In Rose White’s book for teen readers, 12-year-old Jenny discovers her ability to help the spirits of unloved animals pass into the next life and develops a passion for animal rights.
After writing a school report on the American Society for the Prevention of Cruelty to Animals, Jenny Brown becomes a passionate advocate for animal rights. She meets Cletis, who maintains a “boneyard,” or animal cemetery, and learns that they share an ability to see the spirits of deceased animals and people who have not crossed into the next realm. Cletis tells her animals can only “pass over if they felt any kindness and love from humans…”
This discovery fuels Jenny’s desire to rescue neglected dogs, and she soon fosters a Great Dane named Tater. Tater becomes an unofficial therapy dog for Jenny’s disabled sister and ultimately rescues Jenny from danger, too.
Tater and the Mystical Boneyard attempts to shock and horrify through details of a horse being beaten, dogs neglected, and animals euthanized. The message of cruelty prevention is obscured by the violence that exists between nearly every human character. For example, Jenny’s stepmother almost breaks a man’s finger in rage; a neighbor shoots his gun at the children when they feed his neglected dogs; and a female classmate of Jenny’s retaliates against a 16-year-old male bully by “grabbing him underneath the desk” until he screams.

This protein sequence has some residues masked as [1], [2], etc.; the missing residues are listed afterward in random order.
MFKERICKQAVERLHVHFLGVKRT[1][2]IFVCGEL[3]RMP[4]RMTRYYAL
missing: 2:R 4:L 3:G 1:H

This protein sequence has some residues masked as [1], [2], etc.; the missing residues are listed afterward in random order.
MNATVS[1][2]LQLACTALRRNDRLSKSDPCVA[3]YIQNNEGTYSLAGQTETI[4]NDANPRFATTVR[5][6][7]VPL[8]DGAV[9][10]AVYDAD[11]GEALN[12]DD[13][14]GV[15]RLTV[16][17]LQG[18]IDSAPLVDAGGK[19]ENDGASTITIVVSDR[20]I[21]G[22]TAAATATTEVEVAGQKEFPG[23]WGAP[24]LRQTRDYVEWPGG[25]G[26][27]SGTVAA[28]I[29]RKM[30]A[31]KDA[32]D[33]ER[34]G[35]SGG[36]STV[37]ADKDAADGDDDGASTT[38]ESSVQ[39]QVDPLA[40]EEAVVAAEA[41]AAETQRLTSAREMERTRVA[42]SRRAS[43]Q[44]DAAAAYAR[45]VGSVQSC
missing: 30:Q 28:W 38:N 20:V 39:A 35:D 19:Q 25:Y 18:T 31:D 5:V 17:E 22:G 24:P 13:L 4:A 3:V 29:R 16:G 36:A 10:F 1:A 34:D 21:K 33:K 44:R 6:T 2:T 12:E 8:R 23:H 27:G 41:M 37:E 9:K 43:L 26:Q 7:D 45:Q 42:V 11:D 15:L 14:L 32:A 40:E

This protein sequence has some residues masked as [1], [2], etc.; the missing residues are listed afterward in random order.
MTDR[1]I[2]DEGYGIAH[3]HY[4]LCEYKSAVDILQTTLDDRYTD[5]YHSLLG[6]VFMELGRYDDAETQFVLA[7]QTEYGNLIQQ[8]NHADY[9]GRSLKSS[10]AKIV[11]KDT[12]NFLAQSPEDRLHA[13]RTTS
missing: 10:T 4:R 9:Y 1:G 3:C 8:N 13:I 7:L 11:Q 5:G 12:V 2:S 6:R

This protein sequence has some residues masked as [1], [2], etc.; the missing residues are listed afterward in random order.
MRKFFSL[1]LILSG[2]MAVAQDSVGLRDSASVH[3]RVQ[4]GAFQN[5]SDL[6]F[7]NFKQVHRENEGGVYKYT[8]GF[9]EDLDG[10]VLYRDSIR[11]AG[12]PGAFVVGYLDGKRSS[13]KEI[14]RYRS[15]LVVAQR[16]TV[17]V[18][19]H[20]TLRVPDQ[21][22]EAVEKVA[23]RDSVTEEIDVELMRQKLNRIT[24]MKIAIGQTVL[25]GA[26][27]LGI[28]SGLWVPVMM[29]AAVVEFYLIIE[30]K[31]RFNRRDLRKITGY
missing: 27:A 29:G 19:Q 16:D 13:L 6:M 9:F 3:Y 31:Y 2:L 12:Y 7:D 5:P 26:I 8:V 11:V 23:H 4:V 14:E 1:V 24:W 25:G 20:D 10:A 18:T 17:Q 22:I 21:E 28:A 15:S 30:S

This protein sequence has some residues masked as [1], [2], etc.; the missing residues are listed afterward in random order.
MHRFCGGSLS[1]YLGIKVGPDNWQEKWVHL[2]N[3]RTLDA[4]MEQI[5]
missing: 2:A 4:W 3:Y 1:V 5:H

White includes an educational element through brief informational sidebars about various dog breeds (and one about cats). While these can be interesting, they feel misplaced in a novel. The text also requires extensive copyediting and proofing. Within one page, for example, a single character’s name is spelled three different ways: as “More,” “Moore” and “Morris.”
White’s anti-cruelty message is noble. But unsympathetic characters and an unpolished, presentation will likely diminish the appeal of Tater and the Mystical Boneyard.